|Farm Fresh Memories|
|STORYTELLIN’ IN FLAT ROCK… “LET ME TELL MINE!!!”|
THIS IS A “TRUE STORY”— REALLY (HONEST), IT’S A “TRUE STORY”—YOU DECIDE???
It’s Monday of just nigh past high noon and there’s a heavy dustin’ of store regulars accumulated around the old potbellied heater inside The Flat Rock General Store. Slim was a totalin’ up my damages on a brown paper poke, for a small Coca Cola and fried-brown bologna on a light toasted bun with tomato, heavy mayo and Cheddar cheese. I paid Slim four dollars and a quarter for the damages and pulled a Coca Cola case long side Bro., sittin’ on a sack of layin’ mash standin’ string openin’ end up.
Estelle was standin’ holdin’ a red marker and appeared to be holdin’ class for all the congregated folk as there were several writin’ words scribbled cross the four-foot-long piece of white butcher paper attached to the rear wall.
Actual, as I took my seat, "Truth" had the floor and the first words I heard come from his mouth was "this is a true story." That’s when all those folks gathered in hearin’ started laughin’ near-full out-loud. Here Estelle stepped front and center, took the floor and started doin’ hand wavin’ holdin’ her red marker. She was attemptin’ to substantiate, verify on "Truth’s" storytellin’ as she allowed "really, honest, it is a true story."
Seems in "Truth’s" storytellin’ he personal had been misundertook for Coach Saban on three different occasions in places cross Northwest Alabama, over the past three months. Turns out, accordin’ to Estelle, Coach Saban was really Coach Lou Saban, coach of the Midway mini midget football team, and him and "Truth," accordin’ to Estelle, did take on similar stature. Actual based on Estelle’s verification, "Truth’s" storytellin’ was oddly, but purely real—case closed.
At this point, Estelle was back to applyin’ more red marker to the white butcher paper. Seems she was a makin’ wall notes for store shoppin’/payin’ customers, at Slim’s requestin’, ‘bout some comin’ near store specials. As she finished off her red marker white butcher paper lower-line writin’, just directly the widow Cora took the floor. She was a followin’ "Truth" in storytellin’. She comminst to recollectin’ on her late husband Ab’s two loggin’ horses and the pure fact at that opportunity, their pet goat would actual ride stride the backside of one or the other of those loggin’ horses as they dragged out logs for lumber haulin’ and makin’ purposes. Here, if I ain’t sittin’ on this Coca Cola case a finishin’ off my bunned bologna and small Coca Cola, the widow Cora testified out loud "this is a true story."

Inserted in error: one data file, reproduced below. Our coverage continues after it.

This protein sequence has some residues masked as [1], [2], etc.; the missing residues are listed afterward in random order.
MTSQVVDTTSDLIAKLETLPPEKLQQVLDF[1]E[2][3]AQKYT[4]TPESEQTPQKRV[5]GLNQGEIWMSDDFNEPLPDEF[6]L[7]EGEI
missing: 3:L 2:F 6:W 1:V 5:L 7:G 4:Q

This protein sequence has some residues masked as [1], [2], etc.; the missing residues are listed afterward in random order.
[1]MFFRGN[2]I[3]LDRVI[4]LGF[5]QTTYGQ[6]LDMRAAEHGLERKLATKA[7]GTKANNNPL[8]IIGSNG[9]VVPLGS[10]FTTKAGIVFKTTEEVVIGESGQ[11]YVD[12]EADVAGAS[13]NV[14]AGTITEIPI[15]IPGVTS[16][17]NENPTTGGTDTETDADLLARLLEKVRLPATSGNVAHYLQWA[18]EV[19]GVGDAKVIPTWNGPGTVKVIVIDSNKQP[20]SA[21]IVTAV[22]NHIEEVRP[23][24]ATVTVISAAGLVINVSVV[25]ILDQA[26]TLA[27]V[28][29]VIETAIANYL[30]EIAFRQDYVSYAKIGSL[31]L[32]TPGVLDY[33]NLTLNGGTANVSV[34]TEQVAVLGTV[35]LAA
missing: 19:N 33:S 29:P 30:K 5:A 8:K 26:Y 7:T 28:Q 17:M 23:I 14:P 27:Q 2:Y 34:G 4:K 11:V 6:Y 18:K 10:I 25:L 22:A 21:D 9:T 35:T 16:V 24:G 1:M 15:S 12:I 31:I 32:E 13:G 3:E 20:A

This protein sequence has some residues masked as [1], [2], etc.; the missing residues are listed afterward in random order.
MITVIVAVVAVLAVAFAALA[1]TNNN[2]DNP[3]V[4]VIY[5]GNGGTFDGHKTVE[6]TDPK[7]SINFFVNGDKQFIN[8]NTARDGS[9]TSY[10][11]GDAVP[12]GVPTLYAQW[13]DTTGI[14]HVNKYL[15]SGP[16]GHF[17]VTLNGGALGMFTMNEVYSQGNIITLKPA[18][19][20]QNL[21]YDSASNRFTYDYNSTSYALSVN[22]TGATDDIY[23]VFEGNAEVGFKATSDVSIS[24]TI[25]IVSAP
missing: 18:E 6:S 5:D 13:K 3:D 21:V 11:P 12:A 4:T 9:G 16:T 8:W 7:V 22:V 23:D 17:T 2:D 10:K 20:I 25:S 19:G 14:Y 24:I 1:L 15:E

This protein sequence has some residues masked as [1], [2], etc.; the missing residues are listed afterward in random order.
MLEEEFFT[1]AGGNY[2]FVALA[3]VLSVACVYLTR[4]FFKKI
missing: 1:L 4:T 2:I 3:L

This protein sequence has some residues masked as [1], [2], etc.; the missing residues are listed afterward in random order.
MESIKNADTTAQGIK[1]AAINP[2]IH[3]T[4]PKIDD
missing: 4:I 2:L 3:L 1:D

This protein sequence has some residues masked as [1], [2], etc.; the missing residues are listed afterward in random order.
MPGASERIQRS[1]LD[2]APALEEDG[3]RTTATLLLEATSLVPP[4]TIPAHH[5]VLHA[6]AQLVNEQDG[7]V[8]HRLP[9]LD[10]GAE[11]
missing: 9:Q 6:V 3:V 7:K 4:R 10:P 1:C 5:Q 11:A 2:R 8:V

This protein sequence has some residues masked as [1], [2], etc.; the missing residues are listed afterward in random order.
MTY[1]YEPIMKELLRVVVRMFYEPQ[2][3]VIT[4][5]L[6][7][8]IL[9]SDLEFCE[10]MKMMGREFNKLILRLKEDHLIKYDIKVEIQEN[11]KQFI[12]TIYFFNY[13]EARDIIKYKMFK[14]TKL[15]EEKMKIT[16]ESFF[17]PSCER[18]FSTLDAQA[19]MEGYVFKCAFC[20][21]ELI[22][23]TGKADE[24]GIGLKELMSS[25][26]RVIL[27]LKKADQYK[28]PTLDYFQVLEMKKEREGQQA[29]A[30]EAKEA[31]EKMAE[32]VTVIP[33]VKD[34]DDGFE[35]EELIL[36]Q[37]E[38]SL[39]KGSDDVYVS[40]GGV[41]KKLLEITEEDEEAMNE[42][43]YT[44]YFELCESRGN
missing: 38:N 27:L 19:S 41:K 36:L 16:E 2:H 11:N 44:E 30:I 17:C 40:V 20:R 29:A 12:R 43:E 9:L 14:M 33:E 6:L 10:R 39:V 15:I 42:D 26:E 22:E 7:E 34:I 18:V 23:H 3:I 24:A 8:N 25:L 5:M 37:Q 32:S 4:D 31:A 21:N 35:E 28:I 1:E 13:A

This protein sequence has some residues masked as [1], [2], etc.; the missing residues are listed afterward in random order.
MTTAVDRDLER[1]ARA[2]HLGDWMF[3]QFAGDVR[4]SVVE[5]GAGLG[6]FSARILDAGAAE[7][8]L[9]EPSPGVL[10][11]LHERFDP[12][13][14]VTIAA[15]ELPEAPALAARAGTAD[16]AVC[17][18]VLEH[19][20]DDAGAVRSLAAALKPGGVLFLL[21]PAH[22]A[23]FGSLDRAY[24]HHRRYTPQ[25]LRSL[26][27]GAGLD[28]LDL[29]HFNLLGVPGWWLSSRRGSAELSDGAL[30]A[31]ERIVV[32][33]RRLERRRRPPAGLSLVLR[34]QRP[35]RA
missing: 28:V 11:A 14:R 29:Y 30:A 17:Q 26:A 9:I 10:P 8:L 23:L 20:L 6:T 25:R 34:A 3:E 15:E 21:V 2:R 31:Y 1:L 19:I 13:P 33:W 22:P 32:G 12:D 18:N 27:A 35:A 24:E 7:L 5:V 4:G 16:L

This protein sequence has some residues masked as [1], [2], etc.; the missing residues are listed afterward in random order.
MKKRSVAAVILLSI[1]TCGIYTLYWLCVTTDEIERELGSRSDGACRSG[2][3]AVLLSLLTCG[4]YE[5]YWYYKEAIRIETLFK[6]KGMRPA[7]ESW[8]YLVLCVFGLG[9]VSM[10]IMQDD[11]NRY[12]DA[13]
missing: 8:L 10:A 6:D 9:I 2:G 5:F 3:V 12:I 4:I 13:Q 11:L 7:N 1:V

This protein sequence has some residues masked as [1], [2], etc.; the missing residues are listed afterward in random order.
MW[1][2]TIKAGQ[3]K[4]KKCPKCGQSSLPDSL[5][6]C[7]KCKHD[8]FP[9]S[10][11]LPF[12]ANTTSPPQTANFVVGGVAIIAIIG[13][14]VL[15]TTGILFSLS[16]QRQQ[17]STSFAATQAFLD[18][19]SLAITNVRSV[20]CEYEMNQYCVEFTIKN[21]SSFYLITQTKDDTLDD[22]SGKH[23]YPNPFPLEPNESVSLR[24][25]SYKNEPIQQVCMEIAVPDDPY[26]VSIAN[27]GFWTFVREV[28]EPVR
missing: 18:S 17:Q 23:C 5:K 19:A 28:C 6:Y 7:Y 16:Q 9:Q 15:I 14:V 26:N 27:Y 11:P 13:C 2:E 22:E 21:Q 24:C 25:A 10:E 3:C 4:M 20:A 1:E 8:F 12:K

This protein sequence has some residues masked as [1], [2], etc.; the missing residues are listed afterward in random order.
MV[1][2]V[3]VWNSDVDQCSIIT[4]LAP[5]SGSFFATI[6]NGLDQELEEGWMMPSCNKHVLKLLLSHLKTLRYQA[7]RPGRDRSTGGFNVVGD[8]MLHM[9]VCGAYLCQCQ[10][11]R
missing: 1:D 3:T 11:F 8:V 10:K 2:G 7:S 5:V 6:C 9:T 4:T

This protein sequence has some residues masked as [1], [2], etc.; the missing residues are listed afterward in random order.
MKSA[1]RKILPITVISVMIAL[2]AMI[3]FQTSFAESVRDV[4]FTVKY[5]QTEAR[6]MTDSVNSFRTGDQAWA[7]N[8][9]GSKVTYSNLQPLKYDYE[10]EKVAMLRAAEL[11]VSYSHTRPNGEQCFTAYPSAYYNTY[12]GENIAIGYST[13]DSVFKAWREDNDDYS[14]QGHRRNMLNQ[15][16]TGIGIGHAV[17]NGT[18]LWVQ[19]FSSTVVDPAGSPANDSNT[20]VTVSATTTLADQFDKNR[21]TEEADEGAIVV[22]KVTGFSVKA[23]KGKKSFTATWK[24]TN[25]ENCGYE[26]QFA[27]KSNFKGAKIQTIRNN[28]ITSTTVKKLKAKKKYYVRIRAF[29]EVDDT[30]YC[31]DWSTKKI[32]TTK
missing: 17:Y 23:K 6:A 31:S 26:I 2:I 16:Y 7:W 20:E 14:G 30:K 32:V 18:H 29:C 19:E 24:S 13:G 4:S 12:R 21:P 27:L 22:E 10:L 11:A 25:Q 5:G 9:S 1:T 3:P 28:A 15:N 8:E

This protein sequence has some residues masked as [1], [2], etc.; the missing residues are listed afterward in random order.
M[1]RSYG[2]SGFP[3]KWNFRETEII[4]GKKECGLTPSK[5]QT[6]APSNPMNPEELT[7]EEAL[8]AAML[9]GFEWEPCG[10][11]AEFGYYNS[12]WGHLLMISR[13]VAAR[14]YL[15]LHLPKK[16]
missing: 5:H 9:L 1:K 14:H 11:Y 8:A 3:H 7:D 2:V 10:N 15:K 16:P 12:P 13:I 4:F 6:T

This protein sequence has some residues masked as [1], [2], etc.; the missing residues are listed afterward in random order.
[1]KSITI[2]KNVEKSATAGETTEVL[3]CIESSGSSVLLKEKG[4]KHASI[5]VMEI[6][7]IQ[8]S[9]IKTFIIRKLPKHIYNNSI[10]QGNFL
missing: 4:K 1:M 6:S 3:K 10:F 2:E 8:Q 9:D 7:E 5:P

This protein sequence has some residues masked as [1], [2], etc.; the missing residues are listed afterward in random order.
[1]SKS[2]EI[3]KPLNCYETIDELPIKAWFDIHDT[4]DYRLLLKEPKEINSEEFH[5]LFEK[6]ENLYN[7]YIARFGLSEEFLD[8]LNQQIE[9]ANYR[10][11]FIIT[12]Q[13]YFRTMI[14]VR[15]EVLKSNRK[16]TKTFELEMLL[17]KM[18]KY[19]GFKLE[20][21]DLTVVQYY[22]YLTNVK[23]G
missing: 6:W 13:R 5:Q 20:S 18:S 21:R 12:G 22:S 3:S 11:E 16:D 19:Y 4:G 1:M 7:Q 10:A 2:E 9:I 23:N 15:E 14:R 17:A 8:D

Just here the old clock struck on one P.M. and several gathered folk started t’ward the old, double-front doors for early evenin’ job workin’ purposes.
Estelle waved a goodbye howdy directly at "Truth" as she headed out for one of them Monday by-appointment-only two-hour cut-and-perm sessions down to her hair factory.
I opted on leavin’ too for some early evenin’ garden workin’ duties. As I collected myself in my pickup and drove off from The Flat Rock General Store, I started recollectin’ on some personal storytellin’ through the years past. There’s the one ‘bout haulin’ a load of chickenhouse warmin’ coal home from Walker County comin’ off Nebo Hill and there’s no brakes on a ten-ton load of coal and course gearin’ down blew the engine—-yep, "this is a true story." There’s Kamron, my first grandson, and his comments about all that "Good Equipment;" Kole, my second grandson’s, story ‘bout Jesus is in heaven, "I got the video;" Dustin’s talkin’ ‘bout his third goodest tennis shoes—-"really, honest these are all true stories."
There are so very many "True Stories" I could never ever pencil ‘em all down. Thinkin’ back on it through the years, maybe they’re not all "True Stories," but most are good for a laugh. Hey, it just might even inspire "storytellin" from other folk. Now, please, "let me tell mine!!!"
REMEMBER YOUR HERITAGE!!! ALWAYS, THINK GOOD MEMORIES!!!
I am always excited to hear of another Farm Fresh Memories reader—(number six! Ha!) Mr. Dickey Flowers of Pike Road, Montgomery County—Thank You!!! I may get Estelle to pencil down your name clear on the rear wall of The Store on white butcher paper in red marker.
Joe Potter, Potter’s Mud Creek Farm is located at 5840 County Road 339 (County Line Road), Russellville, near “Our” Flat Rock, in Lawrence County; e-mail: